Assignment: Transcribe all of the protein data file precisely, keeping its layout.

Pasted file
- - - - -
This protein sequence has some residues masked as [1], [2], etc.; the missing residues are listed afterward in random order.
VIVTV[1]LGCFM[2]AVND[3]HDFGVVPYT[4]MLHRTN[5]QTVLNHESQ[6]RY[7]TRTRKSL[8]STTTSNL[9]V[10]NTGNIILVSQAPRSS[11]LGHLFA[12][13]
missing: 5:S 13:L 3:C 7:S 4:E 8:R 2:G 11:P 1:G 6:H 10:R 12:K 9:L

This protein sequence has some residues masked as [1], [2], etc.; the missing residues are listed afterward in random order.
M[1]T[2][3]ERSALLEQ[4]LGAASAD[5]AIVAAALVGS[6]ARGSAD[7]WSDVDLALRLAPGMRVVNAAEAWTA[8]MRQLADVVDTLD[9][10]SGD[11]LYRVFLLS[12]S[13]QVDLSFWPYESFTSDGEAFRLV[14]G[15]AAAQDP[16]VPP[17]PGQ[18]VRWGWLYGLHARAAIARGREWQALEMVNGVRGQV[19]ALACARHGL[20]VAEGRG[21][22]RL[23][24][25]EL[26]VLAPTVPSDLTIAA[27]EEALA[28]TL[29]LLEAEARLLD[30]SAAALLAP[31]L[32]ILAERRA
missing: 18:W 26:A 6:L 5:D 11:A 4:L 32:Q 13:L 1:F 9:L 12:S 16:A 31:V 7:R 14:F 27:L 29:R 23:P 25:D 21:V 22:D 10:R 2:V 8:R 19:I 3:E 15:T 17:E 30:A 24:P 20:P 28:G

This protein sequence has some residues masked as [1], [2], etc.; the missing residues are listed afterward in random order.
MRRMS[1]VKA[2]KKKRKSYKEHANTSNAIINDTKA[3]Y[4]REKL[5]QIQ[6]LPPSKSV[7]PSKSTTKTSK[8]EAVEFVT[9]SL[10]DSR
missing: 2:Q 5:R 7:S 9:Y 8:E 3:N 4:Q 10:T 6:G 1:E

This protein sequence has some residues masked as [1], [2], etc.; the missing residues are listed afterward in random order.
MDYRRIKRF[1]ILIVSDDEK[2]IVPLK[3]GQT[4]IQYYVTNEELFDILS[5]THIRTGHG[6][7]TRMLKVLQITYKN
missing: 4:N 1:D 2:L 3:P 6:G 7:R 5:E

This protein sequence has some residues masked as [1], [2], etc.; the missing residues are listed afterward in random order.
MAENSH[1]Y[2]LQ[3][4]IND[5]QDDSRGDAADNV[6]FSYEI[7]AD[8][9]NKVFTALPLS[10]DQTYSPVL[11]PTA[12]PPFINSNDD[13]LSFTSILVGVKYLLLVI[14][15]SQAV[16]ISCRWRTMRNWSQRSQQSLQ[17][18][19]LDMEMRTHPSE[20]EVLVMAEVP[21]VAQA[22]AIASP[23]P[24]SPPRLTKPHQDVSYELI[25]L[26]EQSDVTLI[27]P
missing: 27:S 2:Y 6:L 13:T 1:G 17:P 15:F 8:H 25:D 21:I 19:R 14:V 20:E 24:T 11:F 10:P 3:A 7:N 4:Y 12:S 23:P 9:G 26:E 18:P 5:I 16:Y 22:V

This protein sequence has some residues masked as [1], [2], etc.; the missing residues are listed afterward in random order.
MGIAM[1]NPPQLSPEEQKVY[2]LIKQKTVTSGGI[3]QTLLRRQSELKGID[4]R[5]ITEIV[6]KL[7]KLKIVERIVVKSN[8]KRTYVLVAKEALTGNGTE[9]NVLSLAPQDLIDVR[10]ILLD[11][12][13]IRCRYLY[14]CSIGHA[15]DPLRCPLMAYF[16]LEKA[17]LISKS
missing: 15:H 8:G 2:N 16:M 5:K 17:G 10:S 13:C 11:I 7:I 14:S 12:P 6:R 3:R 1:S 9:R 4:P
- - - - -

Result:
This protein sequence has some residues masked as [1], [2], etc.; the missing residues are listed afterward in random order.
VIVTV[1]LGCFM[2]AVND[3]HDFGVVPYT[4]MLHRTN[5]QTVLNHESQ[6]RY[7]TRTRKSL[8]STTTSNL[9]V[10]NTGNIILVSQAPRSS[11]LGHLFA[12][13]
missing: 5:S 13:L 3:C 7:S 4:E 8:R 2:G 11:P 1:G 6:H 10:R 12:K 9:L

This protein sequence has some residues masked as [1], [2], etc.; the missing residues are listed afterward in random order.
M[1]T[2][3]ERSALLEQ[4]LGAASAD[5]AIVAAALVGS[6]ARGSAD[7]WSDVDLALRLAPGMRVVNAAEAWTA[8]MRQLADVVDTLD[9][10]SGD[11]LYRVFLLS[12]S[13]QVDLSFWPYESFTSDGEAFRLV[14]G[15]AAAQDP[16]VPP[17]PGQ[18]VRWGWLYGLHARAAIARGREWQALEMVNGVRGQV[19]ALACARHGL[20]VAEGRG[21][22]RL[23][24][25]EL[26]VLAPTVPSDLTIAA[27]EEALA[28]TL[29]LLEAEARLLD[30]SAAALLAP[31]L[32]ILAERRA
missing: 18:W 26:A 6:L 5:D 11:A 4:L 32:Q 13:L 1:F 9:L 12:S 16:A 31:V 7:R 14:F 27:L 29:R 23:P 25:D 21:V 22:D 10:R 2:V 8:R 19:I 3:E 15:T 17:E 30:A 24:P 20:P 28:G

This protein sequence has some residues masked as [1], [2], etc.; the missing residues are listed afterward in random order.
MRRMS[1]VKA[2]KKKRKSYKEHANTSNAIINDTKA[3]Y[4]REKL[5]QIQ[6]LPPSKSV[7]PSKSTTKTSK[8]EAVEFVT[9]SL[10]DSR
missing: 2:Q 5:R 7:S 9:Y 8:E 3:N 4:Q 10:T 6:G 1:E

This protein sequence has some residues masked as [1], [2], etc.; the missing residues are listed afterward in random order.
MDYRRIKRF[1]ILIVSDDEK[2]IVPLK[3]GQT[4]IQYYVTNEELFDILS[5]THIRTGHG[6][7]TRMLKVLQITYKN
missing: 4:N 1:D 2:L 3:P 6:G 7:R 5:E

This protein sequence has some residues masked as [1], [2], etc.; the missing residues are listed afterward in random order.
MAENSH[1]Y[2]LQ[3][4]IND[5]QDDSRGDAADNV[6]FSYEI[7]AD[8][9]NKVFTALPLS[10]DQTYSPVL[11]PTA[12]PPFINSNDD[13]LSFTSILVGVKYLLLVI[14][15]SQAV[16]ISCRWRTMRNWSQRSQQSLQ[17][18][19]LDMEMRTHPSE[20]EVLVMAEVP[21]VAQA[22]AIASP[23]P[24]SPPRLTKPHQDVSYELI[25]L[26]EQSDVTLI[27]P
missing: 27:S 2:Y 6:L 13:T 1:G 17:P 15:F 8:H 25:D 21:I 19:R 14:V 20:E 24:T 11:F 10:P 3:A 7:N 4:Y 12:S 23:P 9:G 26:E 18:P 5:I 16:Y 22:V

This protein sequence has some residues masked as [1], [2], etc.; the missing residues are listed afterward in random order.
MGIAM[1]NPPQLSPEEQKVY[2]LIKQKTVTSGGI[3]QTLLRRQSELKGID[4]R[5]ITEIV[6]KL[7]KLKIVERIVVKSN[8]KRTYVLVAKEALTGNGTE[9]NVLSLAPQDLIDVR[10]ILLD[11][12][13]IRCRYLY[14]CSIGHA[15]DPLRCPLMAYF[16]LEKA[17]LISKS
missing: 15:H 8:G 2:N 16:M 5:K 17:G 10:S 13:C 11:I 7:I 14:S 12:P 6:R 3:R 1:S 9:R 4:P